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Bathroom Lighting Guide: How to light your bathroom


Modern bathroom lights

Lighting your bathroom presents various challenges that you won’t find in other rooms of your house. The bathroom is the wettest and steamiest room in your home and therefore safety is paramount. Many bathrooms can also be quite small and lack natural light, for example, so getting the mood right is crucial, while also making sure that there is appropriate light to perform your daily tasks like shaving and using the mirror. These are your prime concerns when shopping for bathroom lights.






Safety


Recessed bathroom lights

The main bathroom light will generally be switched on using a pull-chord, for safety reasons. If you do have a light switch it should be positioned outside the bathroom. Bathrooms are places that get wet, steamy and humid and therefore your lighting design should reflect the dangers involved in this.


Safety should always be at the forefront of your mind when planning your bathroom lighting. All bathroom lights come with a safety rating which indicates their suitability for different zones in the room. This is called an IP rating, and the higher the rating the more protected the light is from the effects of water and steam. An IP rating of 65, for example, is required on all lights inside a shower.


Its also a requirement that all luminaries used in a bathroom must be protected with an appropriate R.C.D. For more information about IP ratings and bathroom lighting safety, speak to a Scotlight Direct adviser.




Design


Bathroom lighting should be layered so that it combines task lighting, ambient lighting and accent lighting.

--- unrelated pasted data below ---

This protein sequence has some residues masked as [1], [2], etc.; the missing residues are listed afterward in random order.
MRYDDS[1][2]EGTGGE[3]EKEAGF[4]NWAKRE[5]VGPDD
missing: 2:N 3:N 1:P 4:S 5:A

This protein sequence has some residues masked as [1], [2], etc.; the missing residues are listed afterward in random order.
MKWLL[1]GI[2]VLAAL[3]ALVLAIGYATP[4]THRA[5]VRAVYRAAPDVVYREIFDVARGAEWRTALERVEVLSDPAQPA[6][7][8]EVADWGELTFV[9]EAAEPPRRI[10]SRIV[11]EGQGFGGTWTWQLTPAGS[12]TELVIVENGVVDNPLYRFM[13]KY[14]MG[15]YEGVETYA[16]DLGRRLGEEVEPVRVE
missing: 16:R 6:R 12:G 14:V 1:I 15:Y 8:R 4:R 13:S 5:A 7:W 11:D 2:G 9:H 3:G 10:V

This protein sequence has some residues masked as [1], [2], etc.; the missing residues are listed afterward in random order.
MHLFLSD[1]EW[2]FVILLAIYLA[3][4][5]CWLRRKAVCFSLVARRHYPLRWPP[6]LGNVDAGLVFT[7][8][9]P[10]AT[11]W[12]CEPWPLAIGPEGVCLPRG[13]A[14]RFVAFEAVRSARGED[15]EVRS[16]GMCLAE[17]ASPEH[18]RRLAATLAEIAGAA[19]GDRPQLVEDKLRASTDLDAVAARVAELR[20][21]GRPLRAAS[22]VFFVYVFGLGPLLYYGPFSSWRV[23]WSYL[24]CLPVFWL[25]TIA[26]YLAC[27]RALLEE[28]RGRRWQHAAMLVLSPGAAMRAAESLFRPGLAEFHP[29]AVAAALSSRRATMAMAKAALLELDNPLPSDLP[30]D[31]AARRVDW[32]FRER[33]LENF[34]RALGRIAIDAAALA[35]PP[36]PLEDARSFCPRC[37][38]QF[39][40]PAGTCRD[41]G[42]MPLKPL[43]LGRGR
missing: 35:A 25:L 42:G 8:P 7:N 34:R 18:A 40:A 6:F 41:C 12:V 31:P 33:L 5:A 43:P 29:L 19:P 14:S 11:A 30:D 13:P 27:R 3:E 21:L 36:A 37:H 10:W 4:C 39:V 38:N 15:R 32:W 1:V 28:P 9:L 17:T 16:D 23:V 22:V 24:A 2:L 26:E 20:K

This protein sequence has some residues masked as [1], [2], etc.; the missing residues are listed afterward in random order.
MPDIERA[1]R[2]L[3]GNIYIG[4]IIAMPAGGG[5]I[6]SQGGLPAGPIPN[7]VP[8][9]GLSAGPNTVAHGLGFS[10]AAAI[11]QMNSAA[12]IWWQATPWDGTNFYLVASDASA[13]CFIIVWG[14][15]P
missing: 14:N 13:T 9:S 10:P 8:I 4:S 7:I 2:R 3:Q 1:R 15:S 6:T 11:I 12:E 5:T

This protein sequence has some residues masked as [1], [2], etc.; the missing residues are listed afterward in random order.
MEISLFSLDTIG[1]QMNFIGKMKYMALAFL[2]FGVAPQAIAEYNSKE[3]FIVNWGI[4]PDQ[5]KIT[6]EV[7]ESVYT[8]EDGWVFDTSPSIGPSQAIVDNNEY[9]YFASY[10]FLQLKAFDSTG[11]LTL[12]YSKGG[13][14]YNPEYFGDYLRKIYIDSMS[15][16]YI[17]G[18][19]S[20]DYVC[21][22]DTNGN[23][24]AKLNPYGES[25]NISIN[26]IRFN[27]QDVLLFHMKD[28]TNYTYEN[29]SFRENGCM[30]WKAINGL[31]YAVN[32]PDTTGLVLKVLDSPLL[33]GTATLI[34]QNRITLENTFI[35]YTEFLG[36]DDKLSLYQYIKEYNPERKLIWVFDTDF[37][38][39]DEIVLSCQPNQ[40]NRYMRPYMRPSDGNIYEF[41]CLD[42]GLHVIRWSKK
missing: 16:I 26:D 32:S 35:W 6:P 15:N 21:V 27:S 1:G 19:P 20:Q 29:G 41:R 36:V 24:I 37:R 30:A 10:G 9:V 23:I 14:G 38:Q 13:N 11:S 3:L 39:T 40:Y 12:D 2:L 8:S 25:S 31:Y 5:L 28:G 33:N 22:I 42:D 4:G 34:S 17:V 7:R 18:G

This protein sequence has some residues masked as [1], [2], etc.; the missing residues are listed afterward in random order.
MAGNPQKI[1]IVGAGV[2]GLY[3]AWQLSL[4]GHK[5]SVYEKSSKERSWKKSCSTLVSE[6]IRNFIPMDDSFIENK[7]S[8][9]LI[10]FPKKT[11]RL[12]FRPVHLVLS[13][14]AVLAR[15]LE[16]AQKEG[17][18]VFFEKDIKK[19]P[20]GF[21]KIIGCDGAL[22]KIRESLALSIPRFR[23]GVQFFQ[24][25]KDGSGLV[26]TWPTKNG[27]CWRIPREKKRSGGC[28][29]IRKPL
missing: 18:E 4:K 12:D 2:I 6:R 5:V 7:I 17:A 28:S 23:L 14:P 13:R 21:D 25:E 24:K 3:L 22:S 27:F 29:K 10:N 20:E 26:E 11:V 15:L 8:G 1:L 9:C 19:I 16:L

Bathroom LED lights

Task lighting is focused on helping you perform a specific job and facilitates everyday bathroom tasks like shaving, showering and using the mirror. Task lights should be appropriately bright and functional, but diffused lights are often best for avoiding glare on mirrors or chrome fittings. Glass and ceramic lighting is preferable to other materials that could be damaged by water and humidity, such as wood, leather or fabric. The main source of light in the bathroom commonly comes from recessed downlights, or a central ceiling light which can range from a simple flush ceiling fitting to an elaborate 5-arm bathroom pendant.


Ambient lighting creates a mood in the bathroom and will generally have the purpose of being relaxing and mellow, allowing you to create a pleasant space in which to relax in a bath or spa, for example. One way to add ambience is with lights recessed into alcoves or into the floor.


Accent lighting adds depth, shades, focus and textures, and is often used to draw attention to features or areas of the room. This is usually created by using a mixture of spotlights, downlighters and LEDs to light features from above, below or behind, and they are commonly low voltage and often fluorescent.




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